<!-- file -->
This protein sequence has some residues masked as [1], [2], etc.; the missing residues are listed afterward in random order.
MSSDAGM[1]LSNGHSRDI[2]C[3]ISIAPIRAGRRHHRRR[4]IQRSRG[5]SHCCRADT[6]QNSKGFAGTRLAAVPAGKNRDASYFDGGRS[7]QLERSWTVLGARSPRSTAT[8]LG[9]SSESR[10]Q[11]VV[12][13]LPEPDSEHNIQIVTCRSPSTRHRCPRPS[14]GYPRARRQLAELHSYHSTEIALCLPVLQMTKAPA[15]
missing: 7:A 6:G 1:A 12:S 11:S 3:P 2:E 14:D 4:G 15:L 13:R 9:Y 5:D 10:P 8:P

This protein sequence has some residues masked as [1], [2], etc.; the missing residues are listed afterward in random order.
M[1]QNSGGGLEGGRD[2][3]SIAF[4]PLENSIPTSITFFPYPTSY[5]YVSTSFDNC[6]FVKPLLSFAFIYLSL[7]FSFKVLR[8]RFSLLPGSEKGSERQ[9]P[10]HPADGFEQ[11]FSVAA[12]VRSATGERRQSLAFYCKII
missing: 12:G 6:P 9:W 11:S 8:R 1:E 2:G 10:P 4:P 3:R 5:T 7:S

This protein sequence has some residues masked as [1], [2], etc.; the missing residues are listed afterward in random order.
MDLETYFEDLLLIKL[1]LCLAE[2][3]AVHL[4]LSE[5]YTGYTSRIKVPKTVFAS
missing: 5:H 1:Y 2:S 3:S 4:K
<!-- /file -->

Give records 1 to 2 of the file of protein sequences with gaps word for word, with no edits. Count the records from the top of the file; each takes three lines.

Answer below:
This protein sequence has some residues masked as [1], [2], etc.; the missing residues are listed afterward in random order.
MSSDAGM[1]LSNGHSRDI[2]C[3]ISIAPIRAGRRHHRRR[4]IQRSRG[5]SHCCRADT[6]QNSKGFAGTRLAAVPAGKNRDASYFDGGRS[7]QLERSWTVLGARSPRSTAT[8]LG[9]SSESR[10]Q[11]VV[12][13]LPEPDSEHNIQIVTCRSPSTRHRCPRPS[14]GYPRARRQLAELHSYHSTEIALCLPVLQMTKAPA[15]
missing: 7:A 6:G 1:A 12:S 11:S 3:P 2:E 14:D 4:G 15:L 13:R 9:Y 5:D 10:P 8:P

This protein sequence has some residues masked as [1], [2], etc.; the missing residues are listed afterward in random order.
M[1]QNSGGGLEGGRD[2][3]SIAF[4]PLENSIPTSITFFPYPTSY[5]YVSTSFDNC[6]FVKPLLSFAFIYLSL[7]FSFKVLR[8]RFSLLPGSEKGSERQ[9]P[10]HPADGFEQ[11]FSVAA[12]VRSATGERRQSLAFYCKII
missing: 12:G 6:P 9:W 11:S 8:R 1:E 2:G 10:P 4:P 3:R 5:T 7:S